Daily Reading for February 10 • The First Sunday in Lent
There are so many difficulties in life that we seem to be engaged in a daily battle just to keep from going under. We struggle to keep on top of our job, maintain our household, take care of our children, cope with bad health, homework, and money problems. None of us is without difficulties, sometimes overwhelming ones. We are often advised to turn to religion for help, and in fact the phrase “Christ is the Answer” has even appeared on a bumper-sticker.
But genuine religion begins by revealing to us that Christ is the answer, not in the sense of lifting all our troubles from us, but in directing us to the place where the right battles are to be fought. He reveals to us where we should be struggling. He does not magically remove us from all strife, but shows us which specific struggles will lead us into a haven.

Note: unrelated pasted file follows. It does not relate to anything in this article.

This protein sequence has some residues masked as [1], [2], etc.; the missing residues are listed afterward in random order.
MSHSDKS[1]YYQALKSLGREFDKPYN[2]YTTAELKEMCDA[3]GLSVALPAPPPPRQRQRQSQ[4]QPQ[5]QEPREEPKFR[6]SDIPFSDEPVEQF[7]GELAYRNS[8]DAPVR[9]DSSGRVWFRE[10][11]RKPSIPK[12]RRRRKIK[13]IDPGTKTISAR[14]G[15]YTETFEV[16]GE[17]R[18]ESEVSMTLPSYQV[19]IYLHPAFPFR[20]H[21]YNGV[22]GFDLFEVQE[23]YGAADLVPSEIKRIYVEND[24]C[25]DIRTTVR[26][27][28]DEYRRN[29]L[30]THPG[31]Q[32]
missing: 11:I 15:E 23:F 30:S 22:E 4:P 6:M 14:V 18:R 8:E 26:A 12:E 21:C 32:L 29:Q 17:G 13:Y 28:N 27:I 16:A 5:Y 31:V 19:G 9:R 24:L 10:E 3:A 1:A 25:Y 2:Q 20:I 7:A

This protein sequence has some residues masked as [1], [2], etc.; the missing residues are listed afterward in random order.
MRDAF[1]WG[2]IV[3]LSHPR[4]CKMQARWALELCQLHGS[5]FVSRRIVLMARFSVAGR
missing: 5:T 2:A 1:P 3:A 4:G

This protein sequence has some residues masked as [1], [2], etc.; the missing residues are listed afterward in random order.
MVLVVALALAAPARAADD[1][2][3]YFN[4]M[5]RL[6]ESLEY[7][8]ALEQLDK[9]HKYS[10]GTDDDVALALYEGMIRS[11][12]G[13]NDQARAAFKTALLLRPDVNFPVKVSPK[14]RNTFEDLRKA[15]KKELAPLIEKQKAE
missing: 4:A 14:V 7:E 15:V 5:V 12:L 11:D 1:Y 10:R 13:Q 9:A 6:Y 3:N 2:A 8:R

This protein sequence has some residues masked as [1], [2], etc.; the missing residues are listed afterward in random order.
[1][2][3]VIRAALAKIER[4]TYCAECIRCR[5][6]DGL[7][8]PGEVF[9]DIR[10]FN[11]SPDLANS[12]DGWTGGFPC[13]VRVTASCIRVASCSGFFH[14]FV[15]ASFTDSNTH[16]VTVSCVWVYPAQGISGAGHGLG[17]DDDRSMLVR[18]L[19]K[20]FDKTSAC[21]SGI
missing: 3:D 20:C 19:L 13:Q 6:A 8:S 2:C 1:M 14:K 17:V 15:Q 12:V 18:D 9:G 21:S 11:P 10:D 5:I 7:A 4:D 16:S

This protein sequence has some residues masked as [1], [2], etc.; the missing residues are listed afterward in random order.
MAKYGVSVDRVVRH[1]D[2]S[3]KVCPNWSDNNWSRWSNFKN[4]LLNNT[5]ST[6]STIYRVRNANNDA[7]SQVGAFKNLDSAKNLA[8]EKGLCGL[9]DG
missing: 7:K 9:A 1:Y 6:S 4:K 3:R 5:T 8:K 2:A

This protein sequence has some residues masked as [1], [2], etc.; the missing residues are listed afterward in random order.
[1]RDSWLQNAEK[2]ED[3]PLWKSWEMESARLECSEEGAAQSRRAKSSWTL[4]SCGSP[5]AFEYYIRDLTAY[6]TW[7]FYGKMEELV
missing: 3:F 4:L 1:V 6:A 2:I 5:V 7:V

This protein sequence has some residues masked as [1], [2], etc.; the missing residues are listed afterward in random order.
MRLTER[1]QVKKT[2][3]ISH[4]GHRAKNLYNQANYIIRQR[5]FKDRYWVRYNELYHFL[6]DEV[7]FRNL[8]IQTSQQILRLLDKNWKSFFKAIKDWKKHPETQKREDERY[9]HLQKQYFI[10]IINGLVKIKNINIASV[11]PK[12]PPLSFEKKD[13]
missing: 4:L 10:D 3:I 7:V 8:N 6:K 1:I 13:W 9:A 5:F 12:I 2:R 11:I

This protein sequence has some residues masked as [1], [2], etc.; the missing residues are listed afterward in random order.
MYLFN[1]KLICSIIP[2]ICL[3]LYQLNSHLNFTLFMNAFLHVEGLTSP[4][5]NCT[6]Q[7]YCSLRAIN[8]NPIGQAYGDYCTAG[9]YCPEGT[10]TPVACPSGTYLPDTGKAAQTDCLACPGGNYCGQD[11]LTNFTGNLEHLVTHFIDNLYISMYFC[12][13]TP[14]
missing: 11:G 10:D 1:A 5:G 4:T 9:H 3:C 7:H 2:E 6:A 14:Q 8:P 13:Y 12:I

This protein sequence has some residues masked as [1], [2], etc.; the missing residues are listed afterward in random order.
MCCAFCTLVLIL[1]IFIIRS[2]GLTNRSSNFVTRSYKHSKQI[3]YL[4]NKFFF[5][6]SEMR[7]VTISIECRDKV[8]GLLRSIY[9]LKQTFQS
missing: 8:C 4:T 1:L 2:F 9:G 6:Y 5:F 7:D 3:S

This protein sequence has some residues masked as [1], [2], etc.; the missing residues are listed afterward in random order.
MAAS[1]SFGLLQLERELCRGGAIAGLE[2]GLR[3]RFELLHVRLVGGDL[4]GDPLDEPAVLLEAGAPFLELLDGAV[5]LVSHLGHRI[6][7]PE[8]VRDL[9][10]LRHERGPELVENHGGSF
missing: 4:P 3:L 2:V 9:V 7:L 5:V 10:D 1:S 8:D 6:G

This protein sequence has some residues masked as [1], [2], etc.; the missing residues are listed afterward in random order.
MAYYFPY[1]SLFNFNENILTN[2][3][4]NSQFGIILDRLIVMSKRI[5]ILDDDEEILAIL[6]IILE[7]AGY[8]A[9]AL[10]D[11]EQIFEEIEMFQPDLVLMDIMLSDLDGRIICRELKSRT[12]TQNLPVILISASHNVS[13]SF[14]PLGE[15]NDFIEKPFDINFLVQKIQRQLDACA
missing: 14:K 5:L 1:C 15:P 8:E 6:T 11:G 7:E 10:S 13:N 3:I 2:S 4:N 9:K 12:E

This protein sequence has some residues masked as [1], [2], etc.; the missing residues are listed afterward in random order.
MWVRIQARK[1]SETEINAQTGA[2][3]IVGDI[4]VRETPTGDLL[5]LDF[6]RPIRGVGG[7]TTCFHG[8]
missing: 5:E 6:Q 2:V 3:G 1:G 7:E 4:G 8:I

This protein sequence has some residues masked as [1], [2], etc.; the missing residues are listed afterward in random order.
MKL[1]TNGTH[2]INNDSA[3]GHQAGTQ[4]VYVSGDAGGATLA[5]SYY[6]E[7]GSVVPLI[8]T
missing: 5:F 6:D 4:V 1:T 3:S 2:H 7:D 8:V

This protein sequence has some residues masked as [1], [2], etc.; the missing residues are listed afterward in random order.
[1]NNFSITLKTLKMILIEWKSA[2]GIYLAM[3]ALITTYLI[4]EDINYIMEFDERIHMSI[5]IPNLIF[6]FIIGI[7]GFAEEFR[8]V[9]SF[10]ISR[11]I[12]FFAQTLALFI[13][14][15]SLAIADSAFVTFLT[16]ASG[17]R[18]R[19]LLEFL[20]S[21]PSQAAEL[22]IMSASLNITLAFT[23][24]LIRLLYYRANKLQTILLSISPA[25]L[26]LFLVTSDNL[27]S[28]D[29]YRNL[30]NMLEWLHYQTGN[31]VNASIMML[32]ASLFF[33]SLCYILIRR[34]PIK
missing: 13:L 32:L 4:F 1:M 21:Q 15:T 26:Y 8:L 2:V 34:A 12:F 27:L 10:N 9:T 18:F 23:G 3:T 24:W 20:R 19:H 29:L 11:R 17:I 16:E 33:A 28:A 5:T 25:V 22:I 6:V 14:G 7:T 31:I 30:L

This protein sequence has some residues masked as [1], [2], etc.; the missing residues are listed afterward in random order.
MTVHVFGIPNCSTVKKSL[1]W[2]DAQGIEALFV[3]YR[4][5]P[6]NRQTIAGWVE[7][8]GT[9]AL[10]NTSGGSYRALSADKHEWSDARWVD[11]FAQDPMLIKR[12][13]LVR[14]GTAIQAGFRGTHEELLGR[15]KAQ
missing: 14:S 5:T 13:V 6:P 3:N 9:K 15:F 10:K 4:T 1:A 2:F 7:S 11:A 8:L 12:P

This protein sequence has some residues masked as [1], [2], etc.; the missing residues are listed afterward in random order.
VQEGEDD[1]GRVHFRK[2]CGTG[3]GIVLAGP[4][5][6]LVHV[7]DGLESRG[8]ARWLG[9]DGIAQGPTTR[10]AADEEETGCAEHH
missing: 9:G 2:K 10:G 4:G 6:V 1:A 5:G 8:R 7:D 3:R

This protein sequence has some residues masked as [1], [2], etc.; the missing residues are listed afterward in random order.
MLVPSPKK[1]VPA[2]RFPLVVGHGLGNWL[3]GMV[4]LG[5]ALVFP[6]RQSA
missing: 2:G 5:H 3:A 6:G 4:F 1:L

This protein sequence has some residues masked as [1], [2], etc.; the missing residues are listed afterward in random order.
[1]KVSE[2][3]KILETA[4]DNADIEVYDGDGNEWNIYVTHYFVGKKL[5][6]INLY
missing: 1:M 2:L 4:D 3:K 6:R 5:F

The situation then is not that there are those with troubles and those without them, but that there are those caught in a whirlpool, going around and around, and those making for shore. Christ is the answer in showing us the direction to take, the place where we are to struggle, if we are to find a way that leads to the kingdom of his Father.
We discover what we ought to struggle with by looking at what he struggled with. He did not calmly inform us of the gateway, but he himself labored and pioneered his way through the place we are to follow. All three synoptic gospels tell us that Jesus was tempted; and all three portray the temptation scene as a gateway through which he passed. Before he began his life’s work of healing and teaching, he had to pass through temptation. Mark only records the fact; Luke and Matthew give the details so as to reveal which specific conflicts or temptations form the gateway. They tell us that there were three specific temptations, concerned with how he should direct his life in order to create a path to lead people into the kingdom.
From Temptation by Diogenes Allen. A Seabury Classic from Church Publishing. Copyright © 2004. Used by permission of Church Publishing Incorporated, New York, NY. www.churchpublishing.org